METHOD 3 Similar parts, characteristics, or processes

In many cases, the characteristic you wish to monitor on a short-run chart has never been produced before. However, similar parts or characteristics may have been produced, or you may have run similar processes. If this is the case, method 1 or 2 can be used to estimate the Target R14 on the new characteristic.

METHOD 4 Engineering approach 

This method describes how to calculate a Target R14 based on engineering tolerance, and should only be used in those cases where all that is available is a print or specification. The Target 14R should be updated (using the average range of the actual data) if the plot points on the short-run range chart indicate that the Target 14R does not represent the process. When designing a tolerance for a characteristic, engineering would like the process used to produce a characteristic capable of meeting the tolerance. In other words, engineering would like the process to have a Cp of at least 1.0. (See Chapter 5 Process Capability for more information on Cp.)  

If the illustration at the left were true, σ = 16 Tolerance14. We also know that ˆσ = RD214 . By setting the two equal to each other, 14 RD2 = 16 Tolerance, and solving for R 14, we get:

Target R = d26 (USL – LSL)

For unilateral specifications:

Target R  = d23 (Spec Limit – Target x̄̄)

Short-Run Chart

The control limits for the x̄ chart are also a function of  R 15: 

LCL < x̄  < UCL

By inserting the actual control limit formulas, we get:

By inserting the actual control limit formulas,

By subtracting X from the inequality above, we get:

By subtracting X from the inequality above

At this point in the derivation, the control limits still depend on R15. This is resolved by dividing through by R15.

the control limits still depend on R15. This is resolved by dividing through by R15.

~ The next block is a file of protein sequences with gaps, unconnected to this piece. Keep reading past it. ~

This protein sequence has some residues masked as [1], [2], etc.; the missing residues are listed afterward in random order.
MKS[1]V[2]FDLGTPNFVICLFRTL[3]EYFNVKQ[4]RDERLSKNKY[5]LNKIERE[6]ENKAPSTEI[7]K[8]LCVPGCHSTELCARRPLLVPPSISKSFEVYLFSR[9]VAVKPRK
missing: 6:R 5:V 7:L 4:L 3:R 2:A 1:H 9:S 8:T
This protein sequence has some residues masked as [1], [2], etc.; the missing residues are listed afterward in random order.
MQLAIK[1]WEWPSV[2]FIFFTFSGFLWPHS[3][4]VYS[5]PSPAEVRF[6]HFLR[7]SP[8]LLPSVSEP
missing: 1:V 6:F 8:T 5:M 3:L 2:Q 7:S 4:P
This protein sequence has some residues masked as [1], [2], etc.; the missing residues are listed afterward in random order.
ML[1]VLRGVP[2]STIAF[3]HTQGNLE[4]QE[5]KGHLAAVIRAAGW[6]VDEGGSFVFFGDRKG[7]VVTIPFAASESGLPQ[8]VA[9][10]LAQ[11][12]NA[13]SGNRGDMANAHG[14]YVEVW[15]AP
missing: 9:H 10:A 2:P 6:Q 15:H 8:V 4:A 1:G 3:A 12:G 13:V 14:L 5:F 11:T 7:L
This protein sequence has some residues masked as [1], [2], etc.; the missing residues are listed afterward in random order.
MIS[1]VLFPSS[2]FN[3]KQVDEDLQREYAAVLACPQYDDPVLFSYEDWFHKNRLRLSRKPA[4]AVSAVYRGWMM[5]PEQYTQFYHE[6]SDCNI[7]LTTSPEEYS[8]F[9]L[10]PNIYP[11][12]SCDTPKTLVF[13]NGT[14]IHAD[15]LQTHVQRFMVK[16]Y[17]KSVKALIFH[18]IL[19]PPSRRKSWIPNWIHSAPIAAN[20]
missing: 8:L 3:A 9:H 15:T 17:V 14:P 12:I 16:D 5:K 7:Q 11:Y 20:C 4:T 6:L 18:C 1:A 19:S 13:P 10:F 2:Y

The control limits are independent of 15R and x̄̄15. Part numbers with different averages and different standard deviations cannot be plotted on the same chart with a plot point of:

The control limits are independent of 15R and x̄̄15. Part numbers with different averages and different standard deviations cannot be plotted on the same chart with a plot point of:

where: x̄ is the subgroup average Target 15x̄̄ is the expected average calculated by one of the five methods below Target Ris the expected range

Five Methods to Calculate Target X15

METHOD 1 Ask the machinist 

If the characteristic is currently being produced, the best place to find the Target x̄̄ is to ask the machinist where the machine is set. The machinist will usually have a good idea where the machine should be centered to make a good part.  

METHOD 2 Past control charts 

If the characteristic has been monitored using control charts in the past, use the x̄̄ from the most recent in-control x̄ chart. 

METHOD 3 Past quality assurance records 

Use the average of historical records to estimate Target x̄̄. (Records that only contain discrepant measurements or measurements obtained after rework are not appropriate with this method.) 

METHOD 4 Similar parts, characteristics, or processes 

In many cases, the characteristic you wish to monitor on a short-run chart has never been produced before. However, similar parts or characteristics may have been produced, or you may have run similar processes. If this is the case, method 1 or 2 can be used to estimate the Target x̄̄ on the new characteristic.

METHOD 5 Print specification nominal 

If the characteristic being produced is brand new and no data is available to help estimate Target x̄̄, use the print specification nominal. This should be updated if the observed and/or desired process average is different than the print nominal. On the short-run x̄ chart, the centerline is always 0, with the upper control limit and lower control limit as +A2 and -A2 respectively. (A2 is a constant that can be found in Appendix A-1.)

Short-run x chart.